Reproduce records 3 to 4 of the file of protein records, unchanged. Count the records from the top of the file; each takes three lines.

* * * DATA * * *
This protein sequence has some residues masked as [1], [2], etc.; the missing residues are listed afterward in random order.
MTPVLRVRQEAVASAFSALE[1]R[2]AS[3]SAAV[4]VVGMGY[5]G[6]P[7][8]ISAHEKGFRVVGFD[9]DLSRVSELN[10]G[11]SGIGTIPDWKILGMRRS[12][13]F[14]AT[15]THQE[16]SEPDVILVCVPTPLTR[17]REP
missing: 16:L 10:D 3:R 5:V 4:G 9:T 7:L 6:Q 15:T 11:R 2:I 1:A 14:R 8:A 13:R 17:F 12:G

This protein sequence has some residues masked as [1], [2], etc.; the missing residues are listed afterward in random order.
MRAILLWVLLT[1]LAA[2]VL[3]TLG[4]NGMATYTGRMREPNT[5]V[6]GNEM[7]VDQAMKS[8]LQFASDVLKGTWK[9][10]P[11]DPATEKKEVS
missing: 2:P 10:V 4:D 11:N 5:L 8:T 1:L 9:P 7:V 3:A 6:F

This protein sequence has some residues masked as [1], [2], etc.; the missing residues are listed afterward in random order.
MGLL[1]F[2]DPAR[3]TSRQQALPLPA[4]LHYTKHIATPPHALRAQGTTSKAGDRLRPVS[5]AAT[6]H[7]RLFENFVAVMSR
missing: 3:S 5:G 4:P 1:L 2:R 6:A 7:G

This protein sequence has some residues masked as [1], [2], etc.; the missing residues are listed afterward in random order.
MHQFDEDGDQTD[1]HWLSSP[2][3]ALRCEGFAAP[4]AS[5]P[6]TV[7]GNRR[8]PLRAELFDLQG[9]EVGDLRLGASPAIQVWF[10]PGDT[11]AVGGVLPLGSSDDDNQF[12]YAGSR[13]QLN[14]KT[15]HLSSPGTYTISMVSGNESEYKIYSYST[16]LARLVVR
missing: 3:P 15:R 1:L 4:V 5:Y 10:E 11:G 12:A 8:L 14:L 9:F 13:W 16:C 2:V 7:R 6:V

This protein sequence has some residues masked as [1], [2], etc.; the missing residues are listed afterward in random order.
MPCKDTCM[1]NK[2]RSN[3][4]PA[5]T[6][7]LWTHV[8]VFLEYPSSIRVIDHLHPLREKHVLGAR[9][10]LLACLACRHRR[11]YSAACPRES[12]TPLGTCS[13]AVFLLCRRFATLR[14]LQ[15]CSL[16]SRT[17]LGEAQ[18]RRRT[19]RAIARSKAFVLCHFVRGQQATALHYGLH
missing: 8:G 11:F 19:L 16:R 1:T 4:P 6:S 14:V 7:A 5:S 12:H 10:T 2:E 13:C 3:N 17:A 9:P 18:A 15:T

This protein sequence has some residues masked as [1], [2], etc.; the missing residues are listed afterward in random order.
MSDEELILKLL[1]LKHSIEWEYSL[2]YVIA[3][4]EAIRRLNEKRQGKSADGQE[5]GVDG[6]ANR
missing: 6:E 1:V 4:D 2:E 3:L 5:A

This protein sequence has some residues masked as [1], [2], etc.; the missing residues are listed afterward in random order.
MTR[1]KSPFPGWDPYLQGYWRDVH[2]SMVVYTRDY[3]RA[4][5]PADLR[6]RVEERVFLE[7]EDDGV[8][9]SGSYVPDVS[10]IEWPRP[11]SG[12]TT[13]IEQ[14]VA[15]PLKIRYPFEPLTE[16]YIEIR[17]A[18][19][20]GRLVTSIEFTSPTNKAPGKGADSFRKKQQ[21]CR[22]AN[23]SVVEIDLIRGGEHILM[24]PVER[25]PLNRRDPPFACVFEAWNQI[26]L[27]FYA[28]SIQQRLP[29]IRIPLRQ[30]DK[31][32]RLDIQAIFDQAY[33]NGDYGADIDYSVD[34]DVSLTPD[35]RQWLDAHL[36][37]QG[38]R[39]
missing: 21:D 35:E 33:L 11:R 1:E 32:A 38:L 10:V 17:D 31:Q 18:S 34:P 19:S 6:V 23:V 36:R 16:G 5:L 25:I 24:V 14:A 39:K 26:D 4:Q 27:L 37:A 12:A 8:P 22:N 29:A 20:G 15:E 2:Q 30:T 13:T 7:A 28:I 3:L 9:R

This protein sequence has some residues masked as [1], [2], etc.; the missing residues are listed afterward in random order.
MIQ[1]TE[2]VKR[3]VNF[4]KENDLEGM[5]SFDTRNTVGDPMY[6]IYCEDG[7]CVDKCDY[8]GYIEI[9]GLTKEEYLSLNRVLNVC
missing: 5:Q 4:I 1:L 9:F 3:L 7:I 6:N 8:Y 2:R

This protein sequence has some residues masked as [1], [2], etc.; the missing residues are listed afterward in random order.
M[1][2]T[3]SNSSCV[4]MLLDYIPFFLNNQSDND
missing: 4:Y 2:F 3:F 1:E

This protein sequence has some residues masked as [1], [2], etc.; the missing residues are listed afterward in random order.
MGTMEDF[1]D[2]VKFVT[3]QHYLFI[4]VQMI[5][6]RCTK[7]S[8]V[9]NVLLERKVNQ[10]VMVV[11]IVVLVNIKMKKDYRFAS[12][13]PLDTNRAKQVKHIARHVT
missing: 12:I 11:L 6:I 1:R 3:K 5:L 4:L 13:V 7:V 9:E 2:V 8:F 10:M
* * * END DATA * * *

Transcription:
This protein sequence has some residues masked as [1], [2], etc.; the missing residues are listed afterward in random order.
MGLL[1]F[2]DPAR[3]TSRQQALPLPA[4]LHYTKHIATPPHALRAQGTTSKAGDRLRPVS[5]AAT[6]H[7]RLFENFVAVMSR
missing: 3:S 5:G 4:P 1:L 2:R 6:A 7:G

This protein sequence has some residues masked as [1], [2], etc.; the missing residues are listed afterward in random order.
MHQFDEDGDQTD[1]HWLSSP[2][3]ALRCEGFAAP[4]AS[5]P[6]TV[7]GNRR[8]PLRAELFDLQG[9]EVGDLRLGASPAIQVWF[10]PGDT[11]AVGGVLPLGSSDDDNQF[12]YAGSR[13]QLN[14]KT[15]HLSSPGTYTISMVSGNESEYKIYSYST[16]LARLVVR
missing: 3:P 15:R 1:L 4:V 5:Y 10:E 11:G 12:A 8:L 14:L 9:F 13:W 16:C 2:V 7:R 6:V